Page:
Winder et al. 2014 included 64 men convicted of a sexual offence (the majority of whom had committed sexual offences against children) who had been referred for treatment for hypersexuality: 36 received fluoxetine, 5 received cyproterone (after initial fluoxetine treatment was ineffective) and 7 received a combination of fluoxetine and cyproterone. Hypersexuality was measured by asking participants how many days in the previous week they had masturbated to orgasm. After 3 months' treatment, this was reduced from 3.67 days at baseline to 1.10 days in the fluoxetine group and from 3.97 days to 1.70 days in the cyproterone group. Sexual preoccupation was assessed by asking: 'how much time do you spend thinking about sex?' measured on a scale from 1 (low) to 7 (high). After 3 months' treatment there was a reduction from 4.71 at baseline to 2.00 in the fluoxetine group and from 5.60 to 2.80 in the cyproterone group. Sexual compulsivity was also assessed by asking relevant questions scored on a scale from 1 (not like me at all) to 4 (very much like me). The mean score reduced from 2.68 to 1.20 in the fluoxetine group and from 3.08 to 1.15 in the cyproterone group. For the combined group, there were statistically significant improvements from baseline in hypersexuality, sexual preoccupation and sexual compulsivity. The clinical significance of the findings however is unclear.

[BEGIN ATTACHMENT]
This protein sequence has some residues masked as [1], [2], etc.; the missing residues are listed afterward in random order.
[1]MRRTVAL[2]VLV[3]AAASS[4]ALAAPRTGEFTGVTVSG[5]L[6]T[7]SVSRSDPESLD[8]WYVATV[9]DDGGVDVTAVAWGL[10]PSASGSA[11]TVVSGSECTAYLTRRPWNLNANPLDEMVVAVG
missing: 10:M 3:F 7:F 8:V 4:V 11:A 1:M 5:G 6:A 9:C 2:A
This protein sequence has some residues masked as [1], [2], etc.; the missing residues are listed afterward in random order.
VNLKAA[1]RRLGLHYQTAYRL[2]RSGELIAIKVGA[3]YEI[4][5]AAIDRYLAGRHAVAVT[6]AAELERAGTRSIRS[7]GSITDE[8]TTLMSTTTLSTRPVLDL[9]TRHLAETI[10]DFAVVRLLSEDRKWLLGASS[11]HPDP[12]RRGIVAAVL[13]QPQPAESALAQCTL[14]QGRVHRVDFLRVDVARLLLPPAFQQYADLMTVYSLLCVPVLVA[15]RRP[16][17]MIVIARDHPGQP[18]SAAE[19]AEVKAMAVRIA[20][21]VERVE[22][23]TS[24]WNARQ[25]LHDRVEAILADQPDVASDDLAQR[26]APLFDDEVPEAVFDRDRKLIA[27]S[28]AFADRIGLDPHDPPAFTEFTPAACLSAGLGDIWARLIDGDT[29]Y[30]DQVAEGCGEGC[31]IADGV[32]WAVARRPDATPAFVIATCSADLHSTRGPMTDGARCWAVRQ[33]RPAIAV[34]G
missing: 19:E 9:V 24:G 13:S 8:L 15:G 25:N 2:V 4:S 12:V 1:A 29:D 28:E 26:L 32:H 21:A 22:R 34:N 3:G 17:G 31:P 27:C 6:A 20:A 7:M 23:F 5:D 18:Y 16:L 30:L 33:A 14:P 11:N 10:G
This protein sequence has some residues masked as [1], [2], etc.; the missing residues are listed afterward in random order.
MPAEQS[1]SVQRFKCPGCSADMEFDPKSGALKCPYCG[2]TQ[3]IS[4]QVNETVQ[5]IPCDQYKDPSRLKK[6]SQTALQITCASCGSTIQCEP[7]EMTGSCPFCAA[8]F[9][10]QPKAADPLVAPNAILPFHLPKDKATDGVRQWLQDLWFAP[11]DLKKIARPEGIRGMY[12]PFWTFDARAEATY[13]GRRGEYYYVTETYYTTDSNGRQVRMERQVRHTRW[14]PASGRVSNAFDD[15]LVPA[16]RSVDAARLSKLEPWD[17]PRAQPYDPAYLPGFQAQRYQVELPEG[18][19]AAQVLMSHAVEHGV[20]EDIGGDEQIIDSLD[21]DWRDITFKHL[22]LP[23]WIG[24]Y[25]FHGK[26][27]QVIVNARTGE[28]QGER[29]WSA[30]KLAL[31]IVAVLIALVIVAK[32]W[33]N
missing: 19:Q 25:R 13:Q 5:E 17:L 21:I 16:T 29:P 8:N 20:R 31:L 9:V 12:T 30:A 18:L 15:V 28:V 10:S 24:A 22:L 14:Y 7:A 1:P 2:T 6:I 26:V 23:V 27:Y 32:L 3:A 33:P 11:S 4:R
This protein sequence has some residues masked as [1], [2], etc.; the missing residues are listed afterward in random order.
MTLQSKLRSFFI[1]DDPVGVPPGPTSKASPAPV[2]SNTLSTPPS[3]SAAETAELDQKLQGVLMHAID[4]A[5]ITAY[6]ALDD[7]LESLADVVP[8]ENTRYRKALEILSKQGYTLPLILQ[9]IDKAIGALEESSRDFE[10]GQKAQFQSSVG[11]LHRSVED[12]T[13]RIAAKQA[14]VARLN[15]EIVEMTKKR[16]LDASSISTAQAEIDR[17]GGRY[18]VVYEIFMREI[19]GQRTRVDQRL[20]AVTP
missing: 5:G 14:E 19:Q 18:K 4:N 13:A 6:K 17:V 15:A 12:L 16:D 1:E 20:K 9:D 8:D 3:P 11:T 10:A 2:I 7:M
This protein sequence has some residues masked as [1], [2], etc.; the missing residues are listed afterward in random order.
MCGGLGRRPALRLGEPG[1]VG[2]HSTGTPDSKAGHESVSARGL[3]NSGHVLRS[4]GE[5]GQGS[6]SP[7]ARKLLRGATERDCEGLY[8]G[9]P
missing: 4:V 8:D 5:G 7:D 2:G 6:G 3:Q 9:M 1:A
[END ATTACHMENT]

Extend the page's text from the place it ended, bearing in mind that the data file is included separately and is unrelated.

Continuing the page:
In Kafka and Prentky 1992 participants were self‑referred by responding to a newspaper advertisement inviting people to participate in a study evaluating the treatment of sexual addictions and compulsions. The majority of the participants (19 out of 20) reported chronic depressive symptoms lasting more than 2 years. Fluoxetine was started at an initial dose of 20 mg daily and titrated to a mean dose of 39 mg daily, but there was no comparator arm of the study. Sexual behaviour was assessed using an unpublished and un‑validated self‑assessment tool. Total sexual outlet (defined as the total number of sexual activities in the measured week that either led to orgasm or would have done so had voluntary restraint not been utilised) was calculated using data obtained from the assessment tool. There was a statistically significant reduction in mean total sexual outlet from 10.6 at baseline to 3.6 at week 12 (p<0.001).
Greenberg et al. 1996 included 58 men treated in a sexual behaviours clinic with 1 of 3 SSRIs (sertraline [n=25], fluoxetine [n=17] or fluvoxamine [n=16]). Outcomes included severity of sexual fantasies measured on a scale from 0 to 4. Results were presented for the whole group rather than for each individual SSRI, although it was reported that no differences were seen between them (no statistical analysis was provided). For the whole group, there were statistically significant decreases in the fantasy severity score from baseline to week 4 (p<0.001), from week 4 to week 8 (p<0.05) but not from week 8 to week 12 (no p value reported). The severity of fantasy score for the group was approximately 2 (moderate, frequent, disturbing, less able to stop) at baseline, approximately 1 (mild, occasional, not too disturbing, easily able to stop) at week 4 and approximately 0.75 at week 8.